Plagiarism [2]

copyright-symbolIn 7374 posts [just checked], this is the 5th time something has been brought to the attention of NO over copyright.  It’s worth a post in itself for fellow bloggers.

One was a chav alleging that the pic of chavs drunk and passing out in the street was his.  He provided no proof but I took it down anyway because there were so many of those on the net.

Second was a Mexican photographer who only knew of the photo being posted because I’d linked [attributed] and he was out for money from the outset.  He opened with my “offence” and followed by saying he’d calculated that on the basis I’d used it, I could pay him X amount per month.  He couldn’t get me on non-attribution, as I’d linked but it turned out to be from his site via a third party and that’s looked at further down here.

I wrote to him with the relevant legal opinion which says reasonable time must be given to take down, said it looked like extortion to me and referred him to Arkell V Pressdram, then took down his photo.

Third was some pretty but now aging American soap star whose lawyers actually wrote that the photo of her in a parade of stars over 40 who’d stayed good-looking was in breach.  I took it down immediately and issued an apology but surely an attributed photo praising such a person would have been smiled upon.  Apparently not.

Fourth was Google itself.  They’d trawled and had found a post which seemed to breach their guidelines [it didn’t].  They pointed out lines which they didn’t like and I could alter them or take down the post.   I took down the post.

Fifth was the current one.

The changes in the law and the obvious attempt by the government to control what is being said about it has resulted in measures which we naturally see as draconian and probably illegitimate in many cases.  I wrote this post on it, which pointed out that the state of play was twofold:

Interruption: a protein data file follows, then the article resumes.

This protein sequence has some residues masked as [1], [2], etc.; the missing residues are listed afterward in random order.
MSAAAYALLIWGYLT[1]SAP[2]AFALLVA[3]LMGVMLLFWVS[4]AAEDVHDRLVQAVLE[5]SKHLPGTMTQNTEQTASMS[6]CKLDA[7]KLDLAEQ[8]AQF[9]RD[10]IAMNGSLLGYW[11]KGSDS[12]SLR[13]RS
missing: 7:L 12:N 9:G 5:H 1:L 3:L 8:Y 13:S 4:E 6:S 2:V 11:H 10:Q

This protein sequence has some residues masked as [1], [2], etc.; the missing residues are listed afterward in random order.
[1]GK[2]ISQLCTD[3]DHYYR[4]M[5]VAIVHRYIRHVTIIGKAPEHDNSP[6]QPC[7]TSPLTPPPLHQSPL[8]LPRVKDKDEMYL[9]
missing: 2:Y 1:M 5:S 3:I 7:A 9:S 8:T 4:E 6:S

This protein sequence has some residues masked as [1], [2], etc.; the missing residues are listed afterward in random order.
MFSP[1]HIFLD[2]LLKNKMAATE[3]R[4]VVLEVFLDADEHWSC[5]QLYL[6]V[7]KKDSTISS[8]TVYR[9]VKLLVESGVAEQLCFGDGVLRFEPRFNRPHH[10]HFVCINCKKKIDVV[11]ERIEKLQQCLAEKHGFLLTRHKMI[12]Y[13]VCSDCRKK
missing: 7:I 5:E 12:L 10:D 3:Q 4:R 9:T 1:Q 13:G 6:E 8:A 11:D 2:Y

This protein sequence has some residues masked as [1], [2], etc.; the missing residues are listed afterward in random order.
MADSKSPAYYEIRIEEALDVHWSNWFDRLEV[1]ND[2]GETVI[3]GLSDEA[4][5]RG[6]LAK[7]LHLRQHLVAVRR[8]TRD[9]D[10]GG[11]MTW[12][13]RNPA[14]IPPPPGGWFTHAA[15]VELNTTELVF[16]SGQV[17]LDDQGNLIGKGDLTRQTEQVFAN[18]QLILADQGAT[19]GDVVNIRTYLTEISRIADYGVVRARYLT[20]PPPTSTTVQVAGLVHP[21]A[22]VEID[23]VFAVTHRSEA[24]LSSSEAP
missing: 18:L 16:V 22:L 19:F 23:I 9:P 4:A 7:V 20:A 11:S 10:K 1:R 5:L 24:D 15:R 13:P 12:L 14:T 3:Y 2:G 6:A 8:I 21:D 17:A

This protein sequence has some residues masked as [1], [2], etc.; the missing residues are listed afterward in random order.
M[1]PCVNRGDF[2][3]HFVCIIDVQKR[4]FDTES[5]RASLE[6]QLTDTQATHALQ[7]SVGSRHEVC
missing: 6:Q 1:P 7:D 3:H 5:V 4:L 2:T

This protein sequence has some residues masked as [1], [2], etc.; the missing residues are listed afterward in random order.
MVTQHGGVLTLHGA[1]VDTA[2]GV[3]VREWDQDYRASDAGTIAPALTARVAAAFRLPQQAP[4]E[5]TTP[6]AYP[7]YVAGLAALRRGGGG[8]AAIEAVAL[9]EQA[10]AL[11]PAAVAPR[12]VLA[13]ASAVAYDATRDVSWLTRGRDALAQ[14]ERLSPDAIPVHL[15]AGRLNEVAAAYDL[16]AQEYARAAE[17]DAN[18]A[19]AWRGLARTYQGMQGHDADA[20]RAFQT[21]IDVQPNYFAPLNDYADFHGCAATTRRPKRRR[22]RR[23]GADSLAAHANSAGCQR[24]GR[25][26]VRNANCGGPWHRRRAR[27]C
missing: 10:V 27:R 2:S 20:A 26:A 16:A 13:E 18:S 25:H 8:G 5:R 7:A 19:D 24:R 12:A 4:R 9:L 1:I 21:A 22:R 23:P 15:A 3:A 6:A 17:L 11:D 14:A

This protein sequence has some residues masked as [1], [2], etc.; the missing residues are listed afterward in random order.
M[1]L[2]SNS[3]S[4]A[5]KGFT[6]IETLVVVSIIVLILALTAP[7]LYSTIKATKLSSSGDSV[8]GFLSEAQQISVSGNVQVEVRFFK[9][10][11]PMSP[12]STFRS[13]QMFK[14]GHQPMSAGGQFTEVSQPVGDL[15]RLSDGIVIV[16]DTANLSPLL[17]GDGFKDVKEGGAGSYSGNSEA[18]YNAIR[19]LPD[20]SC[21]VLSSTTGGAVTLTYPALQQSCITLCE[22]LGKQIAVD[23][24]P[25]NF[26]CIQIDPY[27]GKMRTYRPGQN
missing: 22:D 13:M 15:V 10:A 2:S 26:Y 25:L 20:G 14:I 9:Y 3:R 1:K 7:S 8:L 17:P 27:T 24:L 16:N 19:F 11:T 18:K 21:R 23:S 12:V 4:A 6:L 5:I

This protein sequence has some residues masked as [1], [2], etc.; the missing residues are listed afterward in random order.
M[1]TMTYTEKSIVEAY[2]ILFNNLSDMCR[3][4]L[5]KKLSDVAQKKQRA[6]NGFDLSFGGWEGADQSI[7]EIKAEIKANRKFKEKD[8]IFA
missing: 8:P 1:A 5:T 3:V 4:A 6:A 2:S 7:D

1.  Most people accept “fair use” as long as it is clearly attributed, either specifically or by embedded hyperlink.   Bloggers, on the whole, know how difficult the issue is and play fair.   If they don’t, they’re seen as prats and are avoided henceforth.   My attitude is that as long as it is at least linked to, then take what you need.   There was that Mexican woman though who’d taken a whole post of mine to use as her own – more on that below.

2.  The complainant needs to establish it is his or her image anyway to the satisfaction of the person complained about.

3.  The alleged offending party must be given “reasonable time” to address the issue to the satisfaction of the relevant law of the country in which the blogger blogged and 24 hours would seem to be within that time frame.

However, there are other issues too.

4.  When it’s a 3rd party photo or text.  This one sometimes catches us out.  “A” has seen a quote at “B”s and has taken it, linking to B.  “C” then writes to A, stating that that was copyrighted material.   Steps 1 and 2 above come into play.   If however, A has taken an entire article unattributed, then that’s more serious and needs to be addressed immediately, which comes down to intent.  However, there are companies like Getty Images which [allegedly] aggressively look for breaches of copyright and so it’s best not to touch any Getty Image or in fact any which are agency or professional, unless there is a clear statement, say at the site, that it’s Ok if attributed.

5.  Syndication.   Most of my readers seem to be where the posts are syndicated out, often to American aggregators.   This lifts the readership from around a thousand to a few thousand.  As that is automatic attribution and gets the material out, who’s complaining?